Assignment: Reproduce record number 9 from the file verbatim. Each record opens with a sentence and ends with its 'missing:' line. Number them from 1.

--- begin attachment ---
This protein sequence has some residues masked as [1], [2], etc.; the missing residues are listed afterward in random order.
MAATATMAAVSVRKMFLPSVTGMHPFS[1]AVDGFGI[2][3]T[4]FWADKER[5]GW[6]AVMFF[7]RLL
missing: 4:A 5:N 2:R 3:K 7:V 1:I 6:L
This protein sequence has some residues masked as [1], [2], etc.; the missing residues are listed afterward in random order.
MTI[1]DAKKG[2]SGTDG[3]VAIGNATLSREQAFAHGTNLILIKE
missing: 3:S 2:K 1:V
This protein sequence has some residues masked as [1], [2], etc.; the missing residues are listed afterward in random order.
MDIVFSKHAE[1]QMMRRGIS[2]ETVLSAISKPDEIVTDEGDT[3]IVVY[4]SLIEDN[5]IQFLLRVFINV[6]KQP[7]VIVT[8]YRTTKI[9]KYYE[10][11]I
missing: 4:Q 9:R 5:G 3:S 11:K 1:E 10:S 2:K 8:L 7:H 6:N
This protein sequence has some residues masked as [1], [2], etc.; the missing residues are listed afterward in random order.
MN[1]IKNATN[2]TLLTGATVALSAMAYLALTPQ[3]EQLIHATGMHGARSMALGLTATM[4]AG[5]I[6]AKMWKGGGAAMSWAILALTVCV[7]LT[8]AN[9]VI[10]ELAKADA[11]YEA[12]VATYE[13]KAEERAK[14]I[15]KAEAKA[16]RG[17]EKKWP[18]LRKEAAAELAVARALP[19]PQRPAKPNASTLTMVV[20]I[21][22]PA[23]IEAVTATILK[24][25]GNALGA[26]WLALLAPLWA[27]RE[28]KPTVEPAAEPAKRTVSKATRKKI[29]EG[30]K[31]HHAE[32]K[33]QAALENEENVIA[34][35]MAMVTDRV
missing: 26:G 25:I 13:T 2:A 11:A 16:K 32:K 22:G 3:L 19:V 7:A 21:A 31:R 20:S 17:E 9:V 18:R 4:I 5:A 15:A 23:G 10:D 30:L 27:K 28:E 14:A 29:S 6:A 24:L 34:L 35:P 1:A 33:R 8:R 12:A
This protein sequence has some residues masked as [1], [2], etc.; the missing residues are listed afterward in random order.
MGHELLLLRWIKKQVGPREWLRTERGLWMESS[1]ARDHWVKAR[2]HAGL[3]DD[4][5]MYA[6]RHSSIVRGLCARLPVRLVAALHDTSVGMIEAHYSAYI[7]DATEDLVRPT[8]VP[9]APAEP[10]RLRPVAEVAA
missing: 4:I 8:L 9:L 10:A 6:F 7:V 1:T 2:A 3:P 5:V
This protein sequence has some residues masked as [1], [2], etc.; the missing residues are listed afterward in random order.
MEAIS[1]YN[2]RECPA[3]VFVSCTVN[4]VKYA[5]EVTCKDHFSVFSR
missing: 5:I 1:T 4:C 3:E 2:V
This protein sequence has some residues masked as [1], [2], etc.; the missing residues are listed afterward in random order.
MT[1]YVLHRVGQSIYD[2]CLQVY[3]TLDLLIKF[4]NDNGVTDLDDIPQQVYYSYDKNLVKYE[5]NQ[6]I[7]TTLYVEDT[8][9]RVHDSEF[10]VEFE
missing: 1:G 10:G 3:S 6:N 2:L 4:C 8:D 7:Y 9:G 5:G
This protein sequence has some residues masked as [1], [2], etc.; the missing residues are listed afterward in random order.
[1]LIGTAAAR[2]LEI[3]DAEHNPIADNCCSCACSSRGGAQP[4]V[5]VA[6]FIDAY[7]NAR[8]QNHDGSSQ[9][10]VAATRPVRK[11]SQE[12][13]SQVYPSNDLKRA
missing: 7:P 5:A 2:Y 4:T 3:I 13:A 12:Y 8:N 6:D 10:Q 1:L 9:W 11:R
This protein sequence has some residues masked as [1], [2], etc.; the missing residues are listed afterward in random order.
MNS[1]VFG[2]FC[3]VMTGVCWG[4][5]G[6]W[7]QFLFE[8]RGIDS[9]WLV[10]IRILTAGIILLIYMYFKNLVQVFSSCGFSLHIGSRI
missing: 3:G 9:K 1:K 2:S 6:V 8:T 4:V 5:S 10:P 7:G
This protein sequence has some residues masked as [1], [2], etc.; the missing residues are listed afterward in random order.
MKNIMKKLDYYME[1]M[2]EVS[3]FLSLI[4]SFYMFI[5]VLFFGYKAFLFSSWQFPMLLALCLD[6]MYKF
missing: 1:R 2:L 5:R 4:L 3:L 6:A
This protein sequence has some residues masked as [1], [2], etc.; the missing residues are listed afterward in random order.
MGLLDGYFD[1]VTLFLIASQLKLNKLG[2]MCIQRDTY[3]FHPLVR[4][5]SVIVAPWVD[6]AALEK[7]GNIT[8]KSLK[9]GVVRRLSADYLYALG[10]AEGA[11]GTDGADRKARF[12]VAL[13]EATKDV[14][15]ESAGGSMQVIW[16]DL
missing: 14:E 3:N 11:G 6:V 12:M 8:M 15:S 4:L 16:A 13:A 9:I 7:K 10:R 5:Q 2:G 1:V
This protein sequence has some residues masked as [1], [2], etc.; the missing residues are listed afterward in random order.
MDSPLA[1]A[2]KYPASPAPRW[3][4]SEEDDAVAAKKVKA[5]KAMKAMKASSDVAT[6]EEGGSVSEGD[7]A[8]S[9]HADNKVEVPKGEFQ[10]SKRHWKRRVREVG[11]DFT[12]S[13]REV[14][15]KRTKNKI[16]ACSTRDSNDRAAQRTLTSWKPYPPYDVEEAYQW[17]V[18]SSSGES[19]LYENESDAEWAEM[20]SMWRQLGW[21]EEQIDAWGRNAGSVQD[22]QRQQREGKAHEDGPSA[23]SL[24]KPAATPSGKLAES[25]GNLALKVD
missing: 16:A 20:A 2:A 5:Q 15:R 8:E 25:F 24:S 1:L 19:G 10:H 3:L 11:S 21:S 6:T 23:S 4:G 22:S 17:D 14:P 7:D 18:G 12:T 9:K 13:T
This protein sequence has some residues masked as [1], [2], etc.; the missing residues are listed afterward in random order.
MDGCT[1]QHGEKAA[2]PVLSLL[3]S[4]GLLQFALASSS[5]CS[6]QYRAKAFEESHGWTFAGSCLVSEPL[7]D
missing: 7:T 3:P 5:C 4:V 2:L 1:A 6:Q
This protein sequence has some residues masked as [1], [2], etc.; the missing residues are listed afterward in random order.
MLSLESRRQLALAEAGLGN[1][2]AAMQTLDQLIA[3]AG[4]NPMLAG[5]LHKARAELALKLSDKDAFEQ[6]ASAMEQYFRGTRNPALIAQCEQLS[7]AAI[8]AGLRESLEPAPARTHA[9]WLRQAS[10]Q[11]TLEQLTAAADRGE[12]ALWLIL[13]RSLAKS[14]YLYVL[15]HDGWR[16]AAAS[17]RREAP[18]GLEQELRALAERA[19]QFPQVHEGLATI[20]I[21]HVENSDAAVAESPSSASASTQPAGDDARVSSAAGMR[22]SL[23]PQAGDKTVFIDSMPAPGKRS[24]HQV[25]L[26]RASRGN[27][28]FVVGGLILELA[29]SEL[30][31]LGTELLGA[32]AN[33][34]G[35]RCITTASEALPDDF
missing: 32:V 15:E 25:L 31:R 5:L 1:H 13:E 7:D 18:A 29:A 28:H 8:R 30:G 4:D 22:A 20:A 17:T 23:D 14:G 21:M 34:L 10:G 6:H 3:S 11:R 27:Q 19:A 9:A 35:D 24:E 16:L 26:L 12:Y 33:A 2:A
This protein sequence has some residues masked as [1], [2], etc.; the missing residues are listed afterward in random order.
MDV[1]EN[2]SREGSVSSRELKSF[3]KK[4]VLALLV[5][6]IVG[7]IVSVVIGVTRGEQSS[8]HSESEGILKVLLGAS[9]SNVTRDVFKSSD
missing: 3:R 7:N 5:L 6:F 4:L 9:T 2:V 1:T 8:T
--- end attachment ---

This protein sequence has some residues masked as [1], [2], etc.; the missing residues are listed afterward in random order.
MNS[1]VFG[2]FC[3]VMTGVCWG[4][5]G[6]W[7]QFLFE[8]RGIDS[9]WLV[10]IRILTAGIILLIYMYFKNLVQVFSSCGFSLHIGSRI
missing: 3:G 9:K 1:K 2:S 6:V 8:T 4:V 5:S 10:P 7:G